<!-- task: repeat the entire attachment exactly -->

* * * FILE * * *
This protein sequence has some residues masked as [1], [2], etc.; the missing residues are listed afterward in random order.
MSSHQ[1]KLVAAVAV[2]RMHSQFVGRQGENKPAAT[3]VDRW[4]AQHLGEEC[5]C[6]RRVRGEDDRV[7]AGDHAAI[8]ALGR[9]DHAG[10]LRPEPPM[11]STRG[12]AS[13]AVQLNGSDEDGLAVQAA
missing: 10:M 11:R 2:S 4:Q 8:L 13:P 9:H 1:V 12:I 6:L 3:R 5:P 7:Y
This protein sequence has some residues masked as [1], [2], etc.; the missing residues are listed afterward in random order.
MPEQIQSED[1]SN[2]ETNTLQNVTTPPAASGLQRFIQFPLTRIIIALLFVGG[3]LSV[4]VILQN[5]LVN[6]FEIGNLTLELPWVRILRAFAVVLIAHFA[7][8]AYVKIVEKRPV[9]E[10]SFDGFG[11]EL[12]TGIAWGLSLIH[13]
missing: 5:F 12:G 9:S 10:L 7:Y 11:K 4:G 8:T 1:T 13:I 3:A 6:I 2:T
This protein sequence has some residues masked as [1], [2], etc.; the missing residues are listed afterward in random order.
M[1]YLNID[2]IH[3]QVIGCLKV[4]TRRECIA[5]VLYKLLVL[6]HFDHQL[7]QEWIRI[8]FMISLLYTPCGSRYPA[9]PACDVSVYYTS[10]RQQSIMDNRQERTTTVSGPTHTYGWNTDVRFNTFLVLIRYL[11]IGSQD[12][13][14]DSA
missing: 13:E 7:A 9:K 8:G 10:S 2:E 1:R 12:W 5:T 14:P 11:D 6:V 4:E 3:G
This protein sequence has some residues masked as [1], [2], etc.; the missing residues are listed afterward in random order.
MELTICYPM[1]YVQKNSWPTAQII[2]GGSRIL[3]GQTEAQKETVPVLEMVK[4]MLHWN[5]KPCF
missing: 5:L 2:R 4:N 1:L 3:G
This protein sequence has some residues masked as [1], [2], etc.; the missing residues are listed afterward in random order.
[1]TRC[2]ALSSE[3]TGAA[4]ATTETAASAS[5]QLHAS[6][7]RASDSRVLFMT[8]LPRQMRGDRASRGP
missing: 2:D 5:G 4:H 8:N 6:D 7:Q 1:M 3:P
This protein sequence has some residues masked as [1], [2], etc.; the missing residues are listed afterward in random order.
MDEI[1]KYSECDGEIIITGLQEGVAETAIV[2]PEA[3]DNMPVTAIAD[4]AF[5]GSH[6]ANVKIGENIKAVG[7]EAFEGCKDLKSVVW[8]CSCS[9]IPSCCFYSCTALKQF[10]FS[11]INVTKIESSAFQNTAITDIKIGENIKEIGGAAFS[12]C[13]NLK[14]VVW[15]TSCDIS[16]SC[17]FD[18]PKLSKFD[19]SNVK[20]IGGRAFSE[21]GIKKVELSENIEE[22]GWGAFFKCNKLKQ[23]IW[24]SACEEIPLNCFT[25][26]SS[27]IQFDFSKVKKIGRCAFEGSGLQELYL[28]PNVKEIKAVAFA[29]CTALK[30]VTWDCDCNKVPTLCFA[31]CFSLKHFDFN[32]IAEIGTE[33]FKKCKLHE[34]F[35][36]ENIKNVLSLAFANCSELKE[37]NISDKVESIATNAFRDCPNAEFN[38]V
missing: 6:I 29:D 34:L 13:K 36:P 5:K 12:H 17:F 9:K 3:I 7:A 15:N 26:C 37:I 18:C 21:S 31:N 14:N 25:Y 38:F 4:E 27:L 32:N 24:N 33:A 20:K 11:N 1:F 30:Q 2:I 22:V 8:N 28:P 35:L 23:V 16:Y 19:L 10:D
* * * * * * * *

This protein sequence has some residues masked as [1], [2], etc.; the missing residues are listed afterward in random order.
MSSHQ[1]KLVAAVAV[2]RMHSQFVGRQGENKPAAT[3]VDRW[4]AQHLGEEC[5]C[6]RRVRGEDDRV[7]AGDHAAI[8]ALGR[9]DHAG[10]LRPEPPM[11]STRG[12]AS[13]AVQLNGSDEDGLAVQAA
missing: 10:M 11:R 2:S 4:Q 8:L 13:P 9:H 1:V 12:I 6:L 3:R 5:P 7:Y
This protein sequence has some residues masked as [1], [2], etc.; the missing residues are listed afterward in random order.
MPEQIQSED[1]SN[2]ETNTLQNVTTPPAASGLQRFIQFPLTRIIIALLFVGG[3]LSV[4]VILQN[5]LVN[6]FEIGNLTLELPWVRILRAFAVVLIAHFA[7][8]AYVKIVEKRPV[9]E[10]SFDGFG[11]EL[12]TGIAWGLSLIH[13]
missing: 5:F 12:G 9:S 10:L 7:Y 11:K 4:G 8:T 1:T 13:I 3:A 6:I 2:T
This protein sequence has some residues masked as [1], [2], etc.; the missing residues are listed afterward in random order.
M[1]YLNID[2]IH[3]QVIGCLKV[4]TRRECIA[5]VLYKLLVL[6]HFDHQL[7]QEWIRI[8]FMISLLYTPCGSRYPA[9]PACDVSVYYTS[10]RQQSIMDNRQERTTTVSGPTHTYGWNTDVRFNTFLVLIRYL[11]IGSQD[12][13][14]DSA
missing: 13:E 7:A 9:K 8:G 10:S 2:E 1:R 12:W 5:T 14:P 11:D 6:V 4:E 3:G
This protein sequence has some residues masked as [1], [2], etc.; the missing residues are listed afterward in random order.
MELTICYPM[1]YVQKNSWPTAQII[2]GGSRIL[3]GQTEAQKETVPVLEMVK[4]MLHWN[5]KPCF
missing: 5:L 2:R 4:N 1:L 3:G
This protein sequence has some residues masked as [1], [2], etc.; the missing residues are listed afterward in random order.
[1]TRC[2]ALSSE[3]TGAA[4]ATTETAASAS[5]QLHAS[6][7]RASDSRVLFMT[8]LPRQMRGDRASRGP
missing: 2:D 5:G 4:H 8:N 6:D 7:Q 1:M 3:P
This protein sequence has some residues masked as [1], [2], etc.; the missing residues are listed afterward in random order.
MDEI[1]KYSECDGEIIITGLQEGVAETAIV[2]PEA[3]DNMPVTAIAD[4]AF[5]GSH[6]ANVKIGENIKAVG[7]EAFEGCKDLKSVVW[8]CSCS[9]IPSCCFYSCTALKQF[10]FS[11]INVTKIESSAFQNTAITDIKIGENIKEIGGAAFS[12]C[13]NLK[14]VVW[15]TSCDIS[16]SC[17]FD[18]PKLSKFD[19]SNVK[20]IGGRAFSE[21]GIKKVELSENIEE[22]GWGAFFKCNKLKQ[23]IW[24]SACEEIPLNCFT[25][26]SS[27]IQFDFSKVKKIGRCAFEGSGLQELYL[28]PNVKEIKAVAFA[29]CTALK[30]VTWDCDCNKVPTLCFA[31]CFSLKHFDFN[32]IAEIGTE[33]FKKCKLHE[34]F[35][36]ENIKNVLSLAFANCSELKE[37]NISDKVESIATNAFRDCPNAEFN[38]V
missing: 6:I 29:D 34:L 13:K 36:P 5:K 12:H 17:F 9:K 3:I 7:A 15:N 26:C 37:I 18:C 21:S 31:N 14:N 25:Y 38:F 4:E 27:L 32:N 24:N 33:A 20:K 11:N 1:F 30:Q 2:I 22:V 8:N 28:P 35:L 23:V 16:Y 19:L 10:D